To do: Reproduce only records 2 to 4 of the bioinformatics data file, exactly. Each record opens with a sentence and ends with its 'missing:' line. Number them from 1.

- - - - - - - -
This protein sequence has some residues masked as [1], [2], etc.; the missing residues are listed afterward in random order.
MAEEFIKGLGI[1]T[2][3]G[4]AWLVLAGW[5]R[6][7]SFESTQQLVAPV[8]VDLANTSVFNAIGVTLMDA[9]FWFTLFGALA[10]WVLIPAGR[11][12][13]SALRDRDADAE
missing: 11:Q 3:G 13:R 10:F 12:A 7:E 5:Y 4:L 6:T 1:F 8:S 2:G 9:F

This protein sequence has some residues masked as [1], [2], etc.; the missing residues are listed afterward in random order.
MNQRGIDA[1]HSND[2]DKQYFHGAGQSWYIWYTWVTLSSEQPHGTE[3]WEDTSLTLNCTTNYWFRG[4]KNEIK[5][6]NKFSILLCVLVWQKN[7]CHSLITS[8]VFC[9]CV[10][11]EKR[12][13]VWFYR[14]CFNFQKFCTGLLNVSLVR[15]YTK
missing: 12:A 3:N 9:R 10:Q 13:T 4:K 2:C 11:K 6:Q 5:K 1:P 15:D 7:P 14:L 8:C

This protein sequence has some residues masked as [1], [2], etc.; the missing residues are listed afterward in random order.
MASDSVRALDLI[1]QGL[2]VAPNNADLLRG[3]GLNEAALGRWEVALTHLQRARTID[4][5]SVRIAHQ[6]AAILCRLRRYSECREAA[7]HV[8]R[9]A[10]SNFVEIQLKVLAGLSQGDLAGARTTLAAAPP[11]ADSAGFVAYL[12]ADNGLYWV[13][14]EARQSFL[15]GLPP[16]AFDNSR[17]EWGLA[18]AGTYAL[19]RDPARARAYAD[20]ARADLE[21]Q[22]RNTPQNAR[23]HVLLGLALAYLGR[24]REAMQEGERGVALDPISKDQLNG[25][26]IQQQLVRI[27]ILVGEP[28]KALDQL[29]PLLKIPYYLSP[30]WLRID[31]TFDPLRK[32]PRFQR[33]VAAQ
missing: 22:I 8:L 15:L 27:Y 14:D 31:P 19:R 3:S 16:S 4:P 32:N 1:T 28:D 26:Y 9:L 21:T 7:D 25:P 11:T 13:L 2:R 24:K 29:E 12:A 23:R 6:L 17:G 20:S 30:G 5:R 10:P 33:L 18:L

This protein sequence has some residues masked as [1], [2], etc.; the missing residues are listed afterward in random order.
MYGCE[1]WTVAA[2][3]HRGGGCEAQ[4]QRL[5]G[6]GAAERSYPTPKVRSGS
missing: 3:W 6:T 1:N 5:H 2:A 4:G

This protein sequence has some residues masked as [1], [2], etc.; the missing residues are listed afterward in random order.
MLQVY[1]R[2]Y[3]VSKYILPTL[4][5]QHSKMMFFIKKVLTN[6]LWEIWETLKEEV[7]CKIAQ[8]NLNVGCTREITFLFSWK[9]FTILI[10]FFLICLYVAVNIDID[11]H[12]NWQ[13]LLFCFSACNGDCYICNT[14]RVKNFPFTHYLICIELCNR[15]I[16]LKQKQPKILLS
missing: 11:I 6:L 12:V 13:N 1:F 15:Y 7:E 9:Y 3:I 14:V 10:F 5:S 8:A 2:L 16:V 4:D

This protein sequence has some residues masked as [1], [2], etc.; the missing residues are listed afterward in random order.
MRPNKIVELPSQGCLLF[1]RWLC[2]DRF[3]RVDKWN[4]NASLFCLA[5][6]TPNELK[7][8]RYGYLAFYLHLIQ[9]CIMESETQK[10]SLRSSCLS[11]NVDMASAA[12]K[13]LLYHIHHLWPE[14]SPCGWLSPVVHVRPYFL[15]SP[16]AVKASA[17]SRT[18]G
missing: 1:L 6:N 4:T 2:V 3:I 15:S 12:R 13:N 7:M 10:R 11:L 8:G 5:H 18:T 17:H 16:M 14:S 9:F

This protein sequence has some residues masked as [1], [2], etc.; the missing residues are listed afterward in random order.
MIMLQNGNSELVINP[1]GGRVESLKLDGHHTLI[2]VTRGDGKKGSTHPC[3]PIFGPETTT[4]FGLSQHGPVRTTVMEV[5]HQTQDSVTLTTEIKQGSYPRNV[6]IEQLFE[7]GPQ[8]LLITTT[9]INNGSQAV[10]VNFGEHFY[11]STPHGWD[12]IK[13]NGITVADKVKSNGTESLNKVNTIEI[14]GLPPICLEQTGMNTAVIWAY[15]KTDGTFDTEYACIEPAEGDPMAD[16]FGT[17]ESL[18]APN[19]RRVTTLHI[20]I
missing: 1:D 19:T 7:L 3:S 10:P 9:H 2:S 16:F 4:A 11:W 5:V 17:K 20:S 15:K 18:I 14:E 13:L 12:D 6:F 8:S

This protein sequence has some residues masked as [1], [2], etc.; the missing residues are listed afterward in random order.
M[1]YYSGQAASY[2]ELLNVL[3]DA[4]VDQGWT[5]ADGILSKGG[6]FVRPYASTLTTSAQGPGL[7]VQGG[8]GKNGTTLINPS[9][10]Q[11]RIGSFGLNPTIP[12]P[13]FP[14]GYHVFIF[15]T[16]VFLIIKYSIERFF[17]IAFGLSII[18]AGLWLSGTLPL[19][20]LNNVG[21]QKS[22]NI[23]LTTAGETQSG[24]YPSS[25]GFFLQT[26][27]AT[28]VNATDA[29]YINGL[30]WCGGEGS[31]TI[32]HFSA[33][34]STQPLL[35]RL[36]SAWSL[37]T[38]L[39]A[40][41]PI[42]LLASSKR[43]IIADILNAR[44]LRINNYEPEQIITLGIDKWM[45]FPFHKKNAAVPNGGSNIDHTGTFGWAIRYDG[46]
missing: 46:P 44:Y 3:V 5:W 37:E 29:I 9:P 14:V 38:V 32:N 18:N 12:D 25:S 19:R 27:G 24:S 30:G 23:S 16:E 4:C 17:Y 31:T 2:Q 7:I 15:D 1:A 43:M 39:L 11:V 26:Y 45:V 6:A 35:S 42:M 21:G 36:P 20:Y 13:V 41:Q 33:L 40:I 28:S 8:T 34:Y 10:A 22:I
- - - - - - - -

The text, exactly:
This protein sequence has some residues masked as [1], [2], etc.; the missing residues are listed afterward in random order.
MNQRGIDA[1]HSND[2]DKQYFHGAGQSWYIWYTWVTLSSEQPHGTE[3]WEDTSLTLNCTTNYWFRG[4]KNEIK[5][6]NKFSILLCVLVWQKN[7]CHSLITS[8]VFC[9]CV[10][11]EKR[12][13]VWFYR[14]CFNFQKFCTGLLNVSLVR[15]YTK
missing: 12:A 3:N 9:R 10:Q 13:T 4:K 2:C 11:K 6:Q 5:K 1:P 15:D 7:P 14:L 8:C

This protein sequence has some residues masked as [1], [2], etc.; the missing residues are listed afterward in random order.
MASDSVRALDLI[1]QGL[2]VAPNNADLLRG[3]GLNEAALGRWEVALTHLQRARTID[4][5]SVRIAHQ[6]AAILCRLRRYSECREAA[7]HV[8]R[9]A[10]SNFVEIQLKVLAGLSQGDLAGARTTLAAAPP[11]ADSAGFVAYL[12]ADNGLYWV[13][14]EARQSFL[15]GLPP[16]AFDNSR[17]EWGLA[18]AGTYAL[19]RDPARARAYAD[20]ARADLE[21]Q[22]RNTPQNAR[23]HVLLGLALAYLGR[24]REAMQEGERGVALDPISKDQLNG[25][26]IQQQLVRI[27]ILVGEP[28]KALDQL[29]PLLKIPYYLSP[30]WLRID[31]TFDPLRK[32]PRFQR[33]VAAQ
missing: 22:I 8:L 15:L 27:Y 14:D 31:P 19:R 3:S 16:S 4:P 32:N 1:T 28:D 26:Y 9:L 21:T 7:D 25:P 11:T 13:L 2:R 24:K 29:E 12:A 23:R 6:L 17:G 20:S 30:G 5:R 10:P 33:L 18:L

This protein sequence has some residues masked as [1], [2], etc.; the missing residues are listed afterward in random order.
MYGCE[1]WTVAA[2][3]HRGGGCEAQ[4]QRL[5]G[6]GAAERSYPTPKVRSGS
missing: 3:W 6:T 1:N 5:H 2:A 4:G